CARDILLO Alejandra Beatriz
congresos y reuniones científicas
Recombinant yeast as an alternative biocatalysis system for tropane alkaloids production
Congreso; 14th European Congress on Biotechnology; 2009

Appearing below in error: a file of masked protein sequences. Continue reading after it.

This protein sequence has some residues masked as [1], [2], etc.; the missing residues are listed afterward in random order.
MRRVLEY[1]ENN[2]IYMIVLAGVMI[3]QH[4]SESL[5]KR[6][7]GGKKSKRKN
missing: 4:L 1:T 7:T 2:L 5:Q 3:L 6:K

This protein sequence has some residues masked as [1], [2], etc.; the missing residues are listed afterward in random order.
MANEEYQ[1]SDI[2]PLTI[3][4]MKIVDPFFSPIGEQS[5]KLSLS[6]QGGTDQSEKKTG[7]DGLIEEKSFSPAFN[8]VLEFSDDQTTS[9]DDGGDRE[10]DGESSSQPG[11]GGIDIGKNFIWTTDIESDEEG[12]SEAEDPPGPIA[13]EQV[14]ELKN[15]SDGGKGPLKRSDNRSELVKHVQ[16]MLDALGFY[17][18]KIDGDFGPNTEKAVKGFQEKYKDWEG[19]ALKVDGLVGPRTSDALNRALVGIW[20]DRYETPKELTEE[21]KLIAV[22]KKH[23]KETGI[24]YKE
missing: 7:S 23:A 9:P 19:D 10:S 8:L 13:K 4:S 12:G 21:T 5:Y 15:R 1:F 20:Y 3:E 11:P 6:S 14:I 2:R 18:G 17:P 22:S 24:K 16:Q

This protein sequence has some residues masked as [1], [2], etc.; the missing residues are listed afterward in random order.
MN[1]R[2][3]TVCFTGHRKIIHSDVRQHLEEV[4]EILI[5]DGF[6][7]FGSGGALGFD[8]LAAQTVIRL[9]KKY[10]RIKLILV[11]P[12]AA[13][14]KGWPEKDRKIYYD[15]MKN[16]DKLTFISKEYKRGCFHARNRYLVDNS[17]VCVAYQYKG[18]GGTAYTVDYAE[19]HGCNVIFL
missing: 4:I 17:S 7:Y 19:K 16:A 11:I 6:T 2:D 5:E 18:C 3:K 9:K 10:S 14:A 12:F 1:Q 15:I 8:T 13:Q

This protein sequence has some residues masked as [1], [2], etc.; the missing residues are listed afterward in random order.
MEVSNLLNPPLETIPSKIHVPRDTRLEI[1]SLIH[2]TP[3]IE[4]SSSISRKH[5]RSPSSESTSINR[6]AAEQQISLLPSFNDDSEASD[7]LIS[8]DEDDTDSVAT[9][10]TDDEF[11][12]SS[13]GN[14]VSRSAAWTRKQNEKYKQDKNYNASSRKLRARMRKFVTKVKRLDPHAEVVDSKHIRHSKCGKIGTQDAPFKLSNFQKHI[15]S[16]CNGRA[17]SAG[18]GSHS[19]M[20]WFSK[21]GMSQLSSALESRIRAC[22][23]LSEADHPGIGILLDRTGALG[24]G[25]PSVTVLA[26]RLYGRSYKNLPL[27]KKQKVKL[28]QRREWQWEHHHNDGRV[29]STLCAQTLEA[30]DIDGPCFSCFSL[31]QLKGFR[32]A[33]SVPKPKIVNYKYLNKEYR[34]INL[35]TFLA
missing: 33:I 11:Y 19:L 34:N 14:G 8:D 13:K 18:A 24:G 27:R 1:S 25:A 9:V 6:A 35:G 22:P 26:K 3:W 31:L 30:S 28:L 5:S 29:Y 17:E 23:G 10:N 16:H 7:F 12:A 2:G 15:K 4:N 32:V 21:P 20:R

Hyoscyamine and scopolamine are tropane alkaloids traditionally applied in medicine due to their anticholinergic activity. Hyoscyamine is converted by Hyoscyamine 6b-hydroxylase (H6H) enzyme into anisodamine and scopolamine. Recently, potential medical applications were also described for anisodamine. Nowadays, tropane alkaloids are obtained from natural producer plants due to the cost and complexity of the chemical synthesis of them. For this reason, tropane alkaloids production by biotransformation processes is an attractive strategy for the pharmaceutical industry. Saccharamyces cerevisiae is frequently considered the start point in the development of industrial biocatalysts due to the robustness, simplicity and regulatory advantages related to the wide use of this microorganism as a host for the expression of therapeutic proteins approved by the FDA. The aim of this work was the development and analysis of S. cerevisiae strains carrying the H6H enzyme as a potential biocatalyst for the anisodamine and scopolamine production by biotransformation. The alginate immobilization of the recombinant biocatalyst was also assayed. The h6hgene was amplified from total RNA preparations obtained from immature anthers of the South American tropane alkaloid producer plant,Brugmansia candida. The h6h cDNA obtained was cloned into the pYES2 and the pYES2.1-TOPO TA vectors to produce an untagged and a tagged enzyme respectively. The constructions were introduced by chemical transformation in S. cerevisiae CEN PK2. Crude protein extracts of the induced yeast strains were assayed for the enzyme activity at 30ÂșC for 15hs. The analysis of the alkaloids was carried out by HPLC with UV detection. The mobile phase used was Octanesulfonic acid 0.01M pH3/Methanol (65:35), flow rate 1ml/min. The results showed that the tagged and untagged enzymes were able to transform hyoscymine, showing a functional expression of the h6h cDNA. The untagged enzyme presented a higher rate of conversion of hyoscyamine than the tagged enzyme and was able to produce scopolamine and not only anisodamine in the incubation times assayed. The conversion of hyoscyamine by the free protein extract was more efficient (producing an 83% of anisodamine) than the conversion of the alkaloid by the immobilized protein extract and the free and immobilized transformed S. cerevisiae cells. According to the results obtained in this work it can be concluded that the recombinant S. cerevisiae strains obtained are promissory for technological applications in the production of scopolamine and anisodamine by biotransformation.